Allen B. West

Cold War II: NATO jets intercept Russian warplanes

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Remember in the final presidential debate of 2012 when Mitt Romney identified Russia as our biggest global threat? He was mocked by President Obama with the sarcastic comment, “the 80s are calling and want their national security strategy back.” It was that same type of dismissive manner Obama displayed — as well as Joe Biden in his debate with Paul Ryan — that made people laugh and slap high fives.

Well, are the same people laughing about Russia taking over of Crimea? Are they laughing now about Russian-backed separatists and their operations in eastern Ukraine? Or does anyone find it funny that Putin’s hands are bloodstained with the shoot down of the Malaysian Airlines flight? This is what happens when a nation votes for a cute joke instead of understanding foreign policy – sadly, a residual effect of the sound bite culture of America.

And now, the joke’s on whom? As reported by The UK Guardian, “NATO jets have been scrambled to shadow Russian strategic bombers over the Atlantic and Black Sea and fighter planes over the Baltic in what the western alliance called an unusual burst of activity as tensions remain elevated because of the situation in Ukraine. In all, NATO said, its jets intercepted four groups of Russian aircraft in about 24 hours since Tuesday and some were still on maneuvers late on Wednesday afternoon. “These sizeable Russian flights represent an unusual level of air activity over European air space,” the alliance said.”

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We’ve previously reported about increased Russian military aircraft activity near our own shores earlier this year. As well, Russian hackers have gone after White House and Pentagon computer systems. These are hardly the actions of someone adversely affected by sanctions – it’s a show of belligerence and strength to mock the West.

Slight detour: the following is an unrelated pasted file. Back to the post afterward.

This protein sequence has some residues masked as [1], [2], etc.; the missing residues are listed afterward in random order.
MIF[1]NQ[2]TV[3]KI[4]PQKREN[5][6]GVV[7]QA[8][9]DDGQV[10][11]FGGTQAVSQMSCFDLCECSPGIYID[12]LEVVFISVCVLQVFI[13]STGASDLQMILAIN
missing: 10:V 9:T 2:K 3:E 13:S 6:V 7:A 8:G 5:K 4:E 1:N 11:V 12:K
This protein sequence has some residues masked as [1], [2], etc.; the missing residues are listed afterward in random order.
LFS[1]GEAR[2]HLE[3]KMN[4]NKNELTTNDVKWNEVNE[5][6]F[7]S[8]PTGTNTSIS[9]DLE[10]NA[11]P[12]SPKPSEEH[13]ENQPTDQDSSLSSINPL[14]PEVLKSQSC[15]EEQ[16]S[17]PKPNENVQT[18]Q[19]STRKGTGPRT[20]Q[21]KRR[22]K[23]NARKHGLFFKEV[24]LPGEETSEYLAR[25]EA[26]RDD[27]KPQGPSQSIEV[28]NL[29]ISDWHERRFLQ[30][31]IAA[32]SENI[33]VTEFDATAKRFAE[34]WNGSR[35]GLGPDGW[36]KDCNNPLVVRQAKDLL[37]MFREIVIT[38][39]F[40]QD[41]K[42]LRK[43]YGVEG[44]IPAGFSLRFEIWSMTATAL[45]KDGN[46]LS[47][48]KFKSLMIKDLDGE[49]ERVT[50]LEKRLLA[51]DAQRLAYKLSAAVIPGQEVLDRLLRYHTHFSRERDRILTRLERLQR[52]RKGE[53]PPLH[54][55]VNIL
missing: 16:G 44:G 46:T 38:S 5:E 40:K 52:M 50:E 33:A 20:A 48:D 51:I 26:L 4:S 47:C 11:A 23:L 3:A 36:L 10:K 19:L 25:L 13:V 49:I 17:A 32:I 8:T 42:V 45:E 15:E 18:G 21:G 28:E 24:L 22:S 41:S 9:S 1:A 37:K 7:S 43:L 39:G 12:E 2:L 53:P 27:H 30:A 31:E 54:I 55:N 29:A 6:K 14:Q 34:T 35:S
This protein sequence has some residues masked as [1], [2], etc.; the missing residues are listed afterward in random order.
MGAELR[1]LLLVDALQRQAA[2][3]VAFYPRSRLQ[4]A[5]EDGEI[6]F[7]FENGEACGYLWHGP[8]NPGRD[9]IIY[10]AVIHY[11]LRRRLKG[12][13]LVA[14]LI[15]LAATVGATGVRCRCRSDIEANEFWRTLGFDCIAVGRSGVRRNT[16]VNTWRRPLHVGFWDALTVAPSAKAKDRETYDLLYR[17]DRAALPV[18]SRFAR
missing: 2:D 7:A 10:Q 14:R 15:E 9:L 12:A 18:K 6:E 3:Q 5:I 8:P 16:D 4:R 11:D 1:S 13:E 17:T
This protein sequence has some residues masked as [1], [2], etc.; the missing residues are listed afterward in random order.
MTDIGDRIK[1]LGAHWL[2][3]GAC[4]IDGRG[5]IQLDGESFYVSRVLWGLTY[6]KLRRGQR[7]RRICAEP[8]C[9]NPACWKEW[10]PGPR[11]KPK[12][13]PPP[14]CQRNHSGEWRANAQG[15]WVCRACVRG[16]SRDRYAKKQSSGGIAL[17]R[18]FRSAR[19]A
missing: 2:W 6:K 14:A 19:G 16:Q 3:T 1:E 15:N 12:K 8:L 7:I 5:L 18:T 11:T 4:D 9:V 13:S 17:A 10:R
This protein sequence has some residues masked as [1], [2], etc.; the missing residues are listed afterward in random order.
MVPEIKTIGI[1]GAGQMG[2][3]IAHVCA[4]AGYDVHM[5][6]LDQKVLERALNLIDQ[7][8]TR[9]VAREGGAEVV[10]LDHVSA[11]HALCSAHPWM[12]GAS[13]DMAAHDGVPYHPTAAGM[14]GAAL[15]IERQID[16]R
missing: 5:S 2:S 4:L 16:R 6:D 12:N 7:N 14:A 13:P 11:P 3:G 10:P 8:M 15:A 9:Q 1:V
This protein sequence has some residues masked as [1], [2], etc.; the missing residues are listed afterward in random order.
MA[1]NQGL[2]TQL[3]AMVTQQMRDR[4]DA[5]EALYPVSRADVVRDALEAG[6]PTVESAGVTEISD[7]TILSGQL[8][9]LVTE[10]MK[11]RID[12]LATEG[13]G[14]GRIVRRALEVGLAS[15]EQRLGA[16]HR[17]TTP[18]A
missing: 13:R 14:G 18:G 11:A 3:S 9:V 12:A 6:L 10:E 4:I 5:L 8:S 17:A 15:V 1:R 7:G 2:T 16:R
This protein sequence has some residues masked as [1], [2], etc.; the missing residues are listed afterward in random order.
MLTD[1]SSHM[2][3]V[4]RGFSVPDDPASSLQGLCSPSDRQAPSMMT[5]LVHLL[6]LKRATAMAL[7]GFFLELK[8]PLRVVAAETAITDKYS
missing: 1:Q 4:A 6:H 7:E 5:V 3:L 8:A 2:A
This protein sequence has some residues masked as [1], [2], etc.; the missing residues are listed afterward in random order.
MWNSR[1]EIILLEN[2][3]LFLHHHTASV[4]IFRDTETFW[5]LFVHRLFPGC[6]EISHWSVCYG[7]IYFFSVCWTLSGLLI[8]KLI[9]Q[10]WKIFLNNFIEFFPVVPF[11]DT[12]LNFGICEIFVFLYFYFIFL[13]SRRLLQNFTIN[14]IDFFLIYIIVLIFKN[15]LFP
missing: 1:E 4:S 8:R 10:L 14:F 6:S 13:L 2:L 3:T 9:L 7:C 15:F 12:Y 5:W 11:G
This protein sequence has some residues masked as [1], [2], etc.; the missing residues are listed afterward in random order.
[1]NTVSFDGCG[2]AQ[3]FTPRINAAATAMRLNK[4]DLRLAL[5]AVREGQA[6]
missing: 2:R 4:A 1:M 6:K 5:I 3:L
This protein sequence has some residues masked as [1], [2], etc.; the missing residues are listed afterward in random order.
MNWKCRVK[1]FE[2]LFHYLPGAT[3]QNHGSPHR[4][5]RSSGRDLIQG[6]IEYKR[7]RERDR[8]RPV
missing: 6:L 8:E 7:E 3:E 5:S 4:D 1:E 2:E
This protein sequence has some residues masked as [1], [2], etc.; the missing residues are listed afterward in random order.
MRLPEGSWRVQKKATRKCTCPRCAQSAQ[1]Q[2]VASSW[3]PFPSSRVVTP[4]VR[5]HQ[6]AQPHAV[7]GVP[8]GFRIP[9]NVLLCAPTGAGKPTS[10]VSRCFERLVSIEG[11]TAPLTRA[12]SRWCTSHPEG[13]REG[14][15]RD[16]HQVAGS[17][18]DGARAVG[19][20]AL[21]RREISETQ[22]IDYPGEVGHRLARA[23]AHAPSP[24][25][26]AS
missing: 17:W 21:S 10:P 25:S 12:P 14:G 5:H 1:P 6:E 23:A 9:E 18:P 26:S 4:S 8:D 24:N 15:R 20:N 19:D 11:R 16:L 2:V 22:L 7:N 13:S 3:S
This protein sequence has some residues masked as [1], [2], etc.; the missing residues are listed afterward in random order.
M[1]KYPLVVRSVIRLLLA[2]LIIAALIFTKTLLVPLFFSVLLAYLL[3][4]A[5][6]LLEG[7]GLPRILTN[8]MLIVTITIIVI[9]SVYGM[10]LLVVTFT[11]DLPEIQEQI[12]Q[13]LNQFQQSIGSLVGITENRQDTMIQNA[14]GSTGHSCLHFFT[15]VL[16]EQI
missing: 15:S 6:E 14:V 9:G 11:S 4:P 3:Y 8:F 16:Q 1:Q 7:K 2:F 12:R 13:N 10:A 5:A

Recently, I had to go in for a checkup, and the nurse who took my vital signs recognized me and wanted to have a short chat. She was originally from Sevastopol (Crimea) and asked me what I thought about Vladimir Putin. Well, y’all know me and I didn’t hold back. I told her Putin was a threat to Eastern Europe as well as to global peace and stability. I told the young lady I believed Putin’s objective was to restore Russian influence and power — and I could tell as I was speaking the young lady was in disagreement. You see, she was an ethnic Russian, and immediately upon my finishing, began to praise Putin for his efforts to fight against the corrupt Ukraine government and protect ethnic Russians. She stated that proof was in the unanimous vote in Crimea to align with Russia — to wit I responded that it’s easy to have a unanimous vote when fellas with AK-47s are looming.

But what amazed me the most was when I asked her opinion of Mikhail Gorbachev — she blatantly articulated her disgust for the man who brought down the wall of the Soviet Union and introduced the movement and concepts of glasnost and Perestroika.

The young nurse — who has been in America some 15 years — admitted the Russian people didn’t understand freedom and were used to strong central government control and that their lives were better because of it. She stated that her impetus to depart was based on the influx of what she saw as corruption, crime, prostitution and as she expressed it, other ills of freedom and liberty.

So, as I listened to the nurse I came to understand what Putin represents to the Russian people– strength. He represents a restoration of the greatness that put them on the map and made them a regarded, respected, and even feared country.